In September 1925 a group organised by Honourable E. G. Theodore took to the rugged land of North Queensland to explore the development potential of Tully/Kareeya Falls. A first-hand account of the arduous journey and subsequent observations was published by E. H. R. Greensill in the Townsville Daily Bulletin, 3 March, 1926. With the aid of three Aborigines, a group of twelve spent eight days traversing alongside rivers, up mountains, and through narrow gorges. Throughout his account, Greensill notes the loamy soil, the deep pools of water along the Tully River, and upwards of 55,000 acres well suited for farming and settlement. It surmised that because September a dry month and the considerable flow of water at the time of the visit, that Tully Falls had hydro-power potential. In addition to development potential, Greensill informs readers of dense patches of broadleaf stinging tree, a horse’s reaction to such, attempts at dodging ‘lawyer vines’, and nights spent telling tales around the campfire.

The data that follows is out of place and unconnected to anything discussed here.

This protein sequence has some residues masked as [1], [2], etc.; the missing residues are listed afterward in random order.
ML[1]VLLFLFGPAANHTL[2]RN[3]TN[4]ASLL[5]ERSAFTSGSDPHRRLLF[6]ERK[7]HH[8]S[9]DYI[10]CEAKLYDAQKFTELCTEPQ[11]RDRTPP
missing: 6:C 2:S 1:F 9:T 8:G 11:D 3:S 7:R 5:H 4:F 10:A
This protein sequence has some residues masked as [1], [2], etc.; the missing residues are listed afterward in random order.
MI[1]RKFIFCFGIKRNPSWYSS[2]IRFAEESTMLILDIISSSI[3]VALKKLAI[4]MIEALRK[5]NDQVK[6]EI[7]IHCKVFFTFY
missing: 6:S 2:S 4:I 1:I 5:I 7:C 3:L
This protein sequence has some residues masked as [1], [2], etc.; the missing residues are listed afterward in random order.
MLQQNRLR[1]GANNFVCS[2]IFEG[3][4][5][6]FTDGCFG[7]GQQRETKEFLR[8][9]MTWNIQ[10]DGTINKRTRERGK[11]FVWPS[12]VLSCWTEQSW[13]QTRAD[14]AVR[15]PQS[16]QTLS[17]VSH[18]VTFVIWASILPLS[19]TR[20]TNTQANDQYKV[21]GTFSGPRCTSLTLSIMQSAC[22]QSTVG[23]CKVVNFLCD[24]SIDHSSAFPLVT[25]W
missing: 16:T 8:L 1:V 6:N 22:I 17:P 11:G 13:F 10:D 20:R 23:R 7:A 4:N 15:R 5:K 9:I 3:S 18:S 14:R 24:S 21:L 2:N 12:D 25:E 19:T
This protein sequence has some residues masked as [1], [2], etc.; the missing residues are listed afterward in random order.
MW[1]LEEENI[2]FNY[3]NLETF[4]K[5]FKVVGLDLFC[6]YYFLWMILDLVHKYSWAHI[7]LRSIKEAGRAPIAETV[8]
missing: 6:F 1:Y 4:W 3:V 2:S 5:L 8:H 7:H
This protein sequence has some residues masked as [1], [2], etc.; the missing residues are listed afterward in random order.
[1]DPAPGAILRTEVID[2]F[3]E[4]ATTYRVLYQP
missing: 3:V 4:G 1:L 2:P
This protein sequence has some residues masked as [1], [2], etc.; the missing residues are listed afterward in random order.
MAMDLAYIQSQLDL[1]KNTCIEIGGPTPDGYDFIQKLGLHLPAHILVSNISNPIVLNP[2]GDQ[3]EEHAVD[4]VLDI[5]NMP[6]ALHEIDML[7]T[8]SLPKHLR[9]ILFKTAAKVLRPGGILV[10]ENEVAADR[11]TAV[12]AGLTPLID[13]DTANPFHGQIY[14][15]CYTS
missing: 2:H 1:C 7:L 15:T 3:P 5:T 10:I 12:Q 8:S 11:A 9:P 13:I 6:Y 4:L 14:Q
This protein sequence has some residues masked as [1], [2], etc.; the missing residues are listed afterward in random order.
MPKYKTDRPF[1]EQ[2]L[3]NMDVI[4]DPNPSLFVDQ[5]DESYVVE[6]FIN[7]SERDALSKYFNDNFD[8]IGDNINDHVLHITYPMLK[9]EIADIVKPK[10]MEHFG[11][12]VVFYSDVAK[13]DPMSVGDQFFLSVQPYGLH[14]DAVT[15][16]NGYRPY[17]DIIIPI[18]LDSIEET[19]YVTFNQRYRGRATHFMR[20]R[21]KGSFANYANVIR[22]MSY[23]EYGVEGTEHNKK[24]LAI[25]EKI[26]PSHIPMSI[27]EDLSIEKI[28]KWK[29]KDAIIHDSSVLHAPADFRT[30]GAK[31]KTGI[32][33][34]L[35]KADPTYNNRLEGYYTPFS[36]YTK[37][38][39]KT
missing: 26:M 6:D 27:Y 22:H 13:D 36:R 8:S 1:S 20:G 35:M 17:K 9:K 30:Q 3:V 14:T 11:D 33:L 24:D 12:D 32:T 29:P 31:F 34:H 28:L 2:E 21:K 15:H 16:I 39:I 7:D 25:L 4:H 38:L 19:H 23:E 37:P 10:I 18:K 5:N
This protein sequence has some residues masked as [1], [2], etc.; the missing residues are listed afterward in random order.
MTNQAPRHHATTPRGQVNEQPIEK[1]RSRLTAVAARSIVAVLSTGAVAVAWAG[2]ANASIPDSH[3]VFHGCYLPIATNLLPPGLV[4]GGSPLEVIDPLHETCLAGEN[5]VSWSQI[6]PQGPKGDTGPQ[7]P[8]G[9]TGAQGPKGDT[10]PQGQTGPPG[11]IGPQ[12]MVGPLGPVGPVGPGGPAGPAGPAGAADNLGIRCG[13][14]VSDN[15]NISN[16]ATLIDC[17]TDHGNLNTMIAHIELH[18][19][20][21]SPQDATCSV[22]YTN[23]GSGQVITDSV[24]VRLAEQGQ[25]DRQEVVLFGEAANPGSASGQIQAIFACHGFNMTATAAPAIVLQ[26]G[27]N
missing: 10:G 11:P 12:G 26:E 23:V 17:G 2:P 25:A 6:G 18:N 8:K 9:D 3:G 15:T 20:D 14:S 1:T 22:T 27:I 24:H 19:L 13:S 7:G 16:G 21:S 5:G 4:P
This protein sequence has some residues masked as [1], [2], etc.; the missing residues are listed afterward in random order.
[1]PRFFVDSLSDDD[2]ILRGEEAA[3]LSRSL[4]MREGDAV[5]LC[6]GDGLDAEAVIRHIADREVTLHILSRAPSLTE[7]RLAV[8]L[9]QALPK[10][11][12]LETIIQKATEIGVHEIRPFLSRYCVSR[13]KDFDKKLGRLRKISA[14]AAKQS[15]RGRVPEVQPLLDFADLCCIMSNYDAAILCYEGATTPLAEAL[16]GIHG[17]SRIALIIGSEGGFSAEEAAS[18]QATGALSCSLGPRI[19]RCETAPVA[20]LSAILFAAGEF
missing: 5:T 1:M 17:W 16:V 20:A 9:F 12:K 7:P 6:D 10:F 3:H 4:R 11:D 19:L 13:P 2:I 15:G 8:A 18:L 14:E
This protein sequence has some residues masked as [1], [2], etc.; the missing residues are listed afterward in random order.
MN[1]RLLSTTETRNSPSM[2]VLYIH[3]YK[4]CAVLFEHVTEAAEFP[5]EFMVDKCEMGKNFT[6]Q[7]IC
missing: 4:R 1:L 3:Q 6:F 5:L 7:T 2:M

‘’Jungle and plain and pathless wood, Depths of primeval solitude. Gaunt wilderness and mountain stern, Their secrets lay all unsubdued.’’ –



Sarah Aldrich